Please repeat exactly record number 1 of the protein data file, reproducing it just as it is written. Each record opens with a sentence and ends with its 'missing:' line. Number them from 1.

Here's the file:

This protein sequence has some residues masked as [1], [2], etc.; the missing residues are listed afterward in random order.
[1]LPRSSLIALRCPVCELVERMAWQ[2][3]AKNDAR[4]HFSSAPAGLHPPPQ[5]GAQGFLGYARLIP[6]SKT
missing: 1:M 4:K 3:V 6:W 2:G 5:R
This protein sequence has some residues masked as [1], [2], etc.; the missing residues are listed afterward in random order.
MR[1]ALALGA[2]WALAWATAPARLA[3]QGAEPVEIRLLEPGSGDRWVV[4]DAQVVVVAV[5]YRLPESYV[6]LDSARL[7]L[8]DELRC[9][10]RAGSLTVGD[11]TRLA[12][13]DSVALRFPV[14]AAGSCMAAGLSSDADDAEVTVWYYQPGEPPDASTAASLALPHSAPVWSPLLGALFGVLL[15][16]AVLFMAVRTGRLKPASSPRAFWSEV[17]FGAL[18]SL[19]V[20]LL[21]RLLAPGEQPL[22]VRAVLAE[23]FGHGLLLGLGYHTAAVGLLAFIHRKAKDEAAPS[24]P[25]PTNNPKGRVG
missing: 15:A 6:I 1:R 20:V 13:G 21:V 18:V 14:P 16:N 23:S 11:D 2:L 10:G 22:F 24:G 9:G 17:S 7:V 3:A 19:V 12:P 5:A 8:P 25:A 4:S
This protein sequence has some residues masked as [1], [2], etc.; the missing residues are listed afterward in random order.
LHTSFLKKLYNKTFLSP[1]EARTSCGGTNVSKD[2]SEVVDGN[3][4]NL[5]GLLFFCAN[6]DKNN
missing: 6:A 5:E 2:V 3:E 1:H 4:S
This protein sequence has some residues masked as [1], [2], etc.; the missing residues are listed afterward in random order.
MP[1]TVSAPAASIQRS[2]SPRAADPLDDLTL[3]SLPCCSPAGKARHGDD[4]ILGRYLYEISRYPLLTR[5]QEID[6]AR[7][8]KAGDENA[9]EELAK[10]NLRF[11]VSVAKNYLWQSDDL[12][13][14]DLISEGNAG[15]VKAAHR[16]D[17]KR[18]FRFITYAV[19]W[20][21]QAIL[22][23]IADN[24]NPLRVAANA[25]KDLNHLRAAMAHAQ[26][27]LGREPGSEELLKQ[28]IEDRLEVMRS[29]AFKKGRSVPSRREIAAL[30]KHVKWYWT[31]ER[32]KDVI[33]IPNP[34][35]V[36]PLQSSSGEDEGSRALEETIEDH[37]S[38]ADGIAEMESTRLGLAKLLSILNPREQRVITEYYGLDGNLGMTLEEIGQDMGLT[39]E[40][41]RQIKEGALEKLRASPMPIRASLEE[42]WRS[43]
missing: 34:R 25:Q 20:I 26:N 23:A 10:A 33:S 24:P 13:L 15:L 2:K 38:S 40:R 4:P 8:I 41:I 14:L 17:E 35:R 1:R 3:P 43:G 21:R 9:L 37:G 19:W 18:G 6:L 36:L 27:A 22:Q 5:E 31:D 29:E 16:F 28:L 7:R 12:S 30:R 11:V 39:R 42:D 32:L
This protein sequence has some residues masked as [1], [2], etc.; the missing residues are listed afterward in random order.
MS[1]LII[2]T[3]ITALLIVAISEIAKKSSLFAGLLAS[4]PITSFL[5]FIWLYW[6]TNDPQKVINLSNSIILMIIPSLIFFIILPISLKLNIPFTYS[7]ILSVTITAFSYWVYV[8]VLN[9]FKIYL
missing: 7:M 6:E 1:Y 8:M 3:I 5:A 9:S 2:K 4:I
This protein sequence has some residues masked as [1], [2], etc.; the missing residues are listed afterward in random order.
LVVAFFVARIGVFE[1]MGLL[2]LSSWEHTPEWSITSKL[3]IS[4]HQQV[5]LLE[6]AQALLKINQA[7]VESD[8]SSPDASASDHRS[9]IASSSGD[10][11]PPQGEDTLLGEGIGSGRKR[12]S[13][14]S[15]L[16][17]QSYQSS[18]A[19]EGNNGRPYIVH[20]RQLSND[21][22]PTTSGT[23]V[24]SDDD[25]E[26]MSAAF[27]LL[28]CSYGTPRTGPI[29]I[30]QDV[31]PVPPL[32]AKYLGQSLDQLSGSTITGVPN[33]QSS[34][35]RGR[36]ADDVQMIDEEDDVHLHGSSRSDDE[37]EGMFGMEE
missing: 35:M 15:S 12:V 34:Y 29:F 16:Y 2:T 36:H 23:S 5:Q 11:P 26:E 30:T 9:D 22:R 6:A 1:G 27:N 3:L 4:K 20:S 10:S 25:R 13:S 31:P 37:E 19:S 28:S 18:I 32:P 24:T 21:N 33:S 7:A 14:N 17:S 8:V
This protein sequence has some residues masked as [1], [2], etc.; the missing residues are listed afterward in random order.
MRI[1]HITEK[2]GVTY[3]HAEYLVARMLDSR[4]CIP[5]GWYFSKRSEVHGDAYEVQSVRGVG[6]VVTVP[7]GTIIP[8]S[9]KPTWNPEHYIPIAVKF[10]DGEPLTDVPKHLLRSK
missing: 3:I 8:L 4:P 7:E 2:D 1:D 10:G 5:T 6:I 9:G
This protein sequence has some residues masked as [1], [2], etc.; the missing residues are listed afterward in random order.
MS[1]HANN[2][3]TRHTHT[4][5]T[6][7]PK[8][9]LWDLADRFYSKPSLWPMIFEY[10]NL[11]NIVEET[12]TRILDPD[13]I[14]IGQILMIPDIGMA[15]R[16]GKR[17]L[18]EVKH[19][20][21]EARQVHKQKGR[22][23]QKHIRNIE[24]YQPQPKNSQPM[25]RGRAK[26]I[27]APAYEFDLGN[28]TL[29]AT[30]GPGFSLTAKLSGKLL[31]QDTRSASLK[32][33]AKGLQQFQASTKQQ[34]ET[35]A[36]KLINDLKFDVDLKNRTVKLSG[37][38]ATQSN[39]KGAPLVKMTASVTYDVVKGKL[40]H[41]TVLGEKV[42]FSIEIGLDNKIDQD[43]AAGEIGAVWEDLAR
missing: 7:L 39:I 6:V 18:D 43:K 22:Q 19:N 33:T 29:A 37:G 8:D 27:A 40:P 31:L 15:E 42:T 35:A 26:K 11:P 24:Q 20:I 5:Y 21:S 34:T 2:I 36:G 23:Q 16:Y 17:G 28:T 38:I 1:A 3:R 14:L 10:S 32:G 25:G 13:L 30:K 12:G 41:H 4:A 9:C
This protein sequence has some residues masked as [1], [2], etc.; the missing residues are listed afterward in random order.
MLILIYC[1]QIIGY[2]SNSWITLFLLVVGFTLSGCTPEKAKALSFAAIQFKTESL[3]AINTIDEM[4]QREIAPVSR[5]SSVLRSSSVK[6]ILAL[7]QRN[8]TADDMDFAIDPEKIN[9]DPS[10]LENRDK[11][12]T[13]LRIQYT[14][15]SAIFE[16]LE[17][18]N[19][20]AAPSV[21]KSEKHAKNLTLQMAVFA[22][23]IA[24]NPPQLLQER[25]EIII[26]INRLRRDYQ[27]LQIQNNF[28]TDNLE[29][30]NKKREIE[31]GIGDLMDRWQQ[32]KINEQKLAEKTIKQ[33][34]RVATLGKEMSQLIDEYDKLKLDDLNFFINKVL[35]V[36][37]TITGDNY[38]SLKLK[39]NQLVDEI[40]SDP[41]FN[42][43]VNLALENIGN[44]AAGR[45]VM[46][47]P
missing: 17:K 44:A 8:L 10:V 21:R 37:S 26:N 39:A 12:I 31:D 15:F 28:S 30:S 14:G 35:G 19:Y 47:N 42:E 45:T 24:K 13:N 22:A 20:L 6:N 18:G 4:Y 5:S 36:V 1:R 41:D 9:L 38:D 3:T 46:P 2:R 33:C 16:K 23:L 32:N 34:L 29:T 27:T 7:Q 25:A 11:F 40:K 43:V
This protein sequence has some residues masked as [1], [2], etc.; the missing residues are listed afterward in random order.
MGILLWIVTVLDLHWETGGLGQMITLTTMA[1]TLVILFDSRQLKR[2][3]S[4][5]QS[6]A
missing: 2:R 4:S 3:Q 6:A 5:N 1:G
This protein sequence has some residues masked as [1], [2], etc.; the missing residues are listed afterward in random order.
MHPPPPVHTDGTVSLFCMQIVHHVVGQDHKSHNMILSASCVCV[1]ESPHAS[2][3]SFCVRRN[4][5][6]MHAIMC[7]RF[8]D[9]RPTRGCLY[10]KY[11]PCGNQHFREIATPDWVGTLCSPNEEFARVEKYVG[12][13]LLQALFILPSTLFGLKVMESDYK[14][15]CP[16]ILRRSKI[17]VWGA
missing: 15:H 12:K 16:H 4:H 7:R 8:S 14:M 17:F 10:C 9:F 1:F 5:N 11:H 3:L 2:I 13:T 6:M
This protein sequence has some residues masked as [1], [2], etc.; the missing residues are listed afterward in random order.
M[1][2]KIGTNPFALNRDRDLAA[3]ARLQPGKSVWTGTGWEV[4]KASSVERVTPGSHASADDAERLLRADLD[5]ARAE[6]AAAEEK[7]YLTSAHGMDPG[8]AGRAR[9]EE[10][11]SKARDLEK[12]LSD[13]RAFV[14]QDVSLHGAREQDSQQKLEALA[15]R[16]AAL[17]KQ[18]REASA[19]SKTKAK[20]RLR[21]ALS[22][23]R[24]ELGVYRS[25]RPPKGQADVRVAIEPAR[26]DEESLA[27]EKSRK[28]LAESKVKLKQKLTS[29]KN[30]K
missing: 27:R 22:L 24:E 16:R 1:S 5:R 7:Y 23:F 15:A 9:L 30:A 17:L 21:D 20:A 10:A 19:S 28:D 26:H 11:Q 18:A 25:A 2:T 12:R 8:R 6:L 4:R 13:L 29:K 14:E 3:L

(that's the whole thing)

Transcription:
This protein sequence has some residues masked as [1], [2], etc.; the missing residues are listed afterward in random order.
[1]LPRSSLIALRCPVCELVERMAWQ[2][3]AKNDAR[4]HFSSAPAGLHPPPQ[5]GAQGFLGYARLIP[6]SKT
missing: 1:M 4:K 3:V 6:W 2:G 5:R